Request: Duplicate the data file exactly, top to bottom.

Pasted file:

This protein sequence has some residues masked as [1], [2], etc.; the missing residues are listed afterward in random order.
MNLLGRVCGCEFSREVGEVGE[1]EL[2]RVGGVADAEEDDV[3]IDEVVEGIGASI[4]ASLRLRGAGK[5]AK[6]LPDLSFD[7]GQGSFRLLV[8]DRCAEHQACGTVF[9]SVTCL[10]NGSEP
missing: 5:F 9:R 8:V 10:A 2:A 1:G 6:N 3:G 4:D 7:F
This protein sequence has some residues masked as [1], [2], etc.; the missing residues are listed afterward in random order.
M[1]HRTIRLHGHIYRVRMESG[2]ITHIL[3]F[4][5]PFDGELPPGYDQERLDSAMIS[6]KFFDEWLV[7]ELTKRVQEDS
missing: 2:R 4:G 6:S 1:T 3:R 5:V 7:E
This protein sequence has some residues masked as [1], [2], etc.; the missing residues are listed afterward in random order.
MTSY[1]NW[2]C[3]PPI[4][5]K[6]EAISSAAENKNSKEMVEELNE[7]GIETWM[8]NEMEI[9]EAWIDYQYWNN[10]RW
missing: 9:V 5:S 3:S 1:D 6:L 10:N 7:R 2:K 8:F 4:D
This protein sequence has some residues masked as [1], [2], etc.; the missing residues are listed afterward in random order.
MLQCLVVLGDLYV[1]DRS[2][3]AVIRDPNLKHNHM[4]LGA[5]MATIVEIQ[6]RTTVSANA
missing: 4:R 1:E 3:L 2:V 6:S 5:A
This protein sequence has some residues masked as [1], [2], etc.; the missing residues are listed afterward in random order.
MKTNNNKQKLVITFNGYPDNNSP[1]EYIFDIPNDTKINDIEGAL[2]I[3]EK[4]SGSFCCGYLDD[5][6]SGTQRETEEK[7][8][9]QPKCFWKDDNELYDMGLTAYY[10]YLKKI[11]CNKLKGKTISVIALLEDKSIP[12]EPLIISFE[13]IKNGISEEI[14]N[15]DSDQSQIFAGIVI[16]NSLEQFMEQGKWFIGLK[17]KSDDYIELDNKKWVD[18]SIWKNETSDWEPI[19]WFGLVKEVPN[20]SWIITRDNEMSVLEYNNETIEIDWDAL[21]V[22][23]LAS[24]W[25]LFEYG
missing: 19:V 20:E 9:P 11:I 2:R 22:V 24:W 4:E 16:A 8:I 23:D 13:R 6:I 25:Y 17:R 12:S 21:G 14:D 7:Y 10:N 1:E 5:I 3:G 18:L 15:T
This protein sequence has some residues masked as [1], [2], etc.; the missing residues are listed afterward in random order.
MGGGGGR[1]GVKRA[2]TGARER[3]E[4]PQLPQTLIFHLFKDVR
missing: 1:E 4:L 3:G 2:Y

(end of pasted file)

This protein sequence has some residues masked as [1], [2], etc.; the missing residues are listed afterward in random order.
MNLLGRVCGCEFSREVGEVGE[1]EL[2]RVGGVADAEEDDV[3]IDEVVEGIGASI[4]ASLRLRGAGK[5]AK[6]LPDLSFD[7]GQGSFRLLV[8]DRCAEHQACGTVF[9]SVTCL[10]NGSEP
missing: 5:F 9:R 8:V 10:A 2:A 1:G 6:N 3:G 4:D 7:F
This protein sequence has some residues masked as [1], [2], etc.; the missing residues are listed afterward in random order.
M[1]HRTIRLHGHIYRVRMESG[2]ITHIL[3]F[4][5]PFDGELPPGYDQERLDSAMIS[6]KFFDEWLV[7]ELTKRVQEDS
missing: 2:R 4:G 6:S 1:T 3:R 5:V 7:E
This protein sequence has some residues masked as [1], [2], etc.; the missing residues are listed afterward in random order.
MTSY[1]NW[2]C[3]PPI[4][5]K[6]EAISSAAENKNSKEMVEELNE[7]GIETWM[8]NEMEI[9]EAWIDYQYWNN[10]RW
missing: 9:V 5:S 3:S 1:D 6:L 10:N 7:R 2:K 8:F 4:D
This protein sequence has some residues masked as [1], [2], etc.; the missing residues are listed afterward in random order.
MLQCLVVLGDLYV[1]DRS[2][3]AVIRDPNLKHNHM[4]LGA[5]MATIVEIQ[6]RTTVSANA
missing: 4:R 1:E 3:L 2:V 6:S 5:A
This protein sequence has some residues masked as [1], [2], etc.; the missing residues are listed afterward in random order.
MKTNNNKQKLVITFNGYPDNNSP[1]EYIFDIPNDTKINDIEGAL[2]I[3]EK[4]SGSFCCGYLDD[5][6]SGTQRETEEK[7][8][9]QPKCFWKDDNELYDMGLTAYY[10]YLKKI[11]CNKLKGKTISVIALLEDKSIP[12]EPLIISFE[13]IKNGISEEI[14]N[15]DSDQSQIFAGIVI[16]NSLEQFMEQGKWFIGLK[17]KSDDYIELDNKKWVD[18]SIWKNETSDWEPI[19]WFGLVKEVPN[20]SWIITRDNEMSVLEYNNETIEIDWDAL[21]V[22][23]LAS[24]W[25]LFEYG
missing: 19:V 20:E 9:P 11:I 2:R 22:V 24:W 4:E 16:A 8:I 23:D 13:R 6:I 25:Y 17:R 12:S 21:G 14:D 7:Y 10:N 1:E 5:I 3:G 18:L 15:T
This protein sequence has some residues masked as [1], [2], etc.; the missing residues are listed afterward in random order.
MGGGGGR[1]GVKRA[2]TGARER[3]E[4]PQLPQTLIFHLFKDVR
missing: 1:E 4:L 3:G 2:Y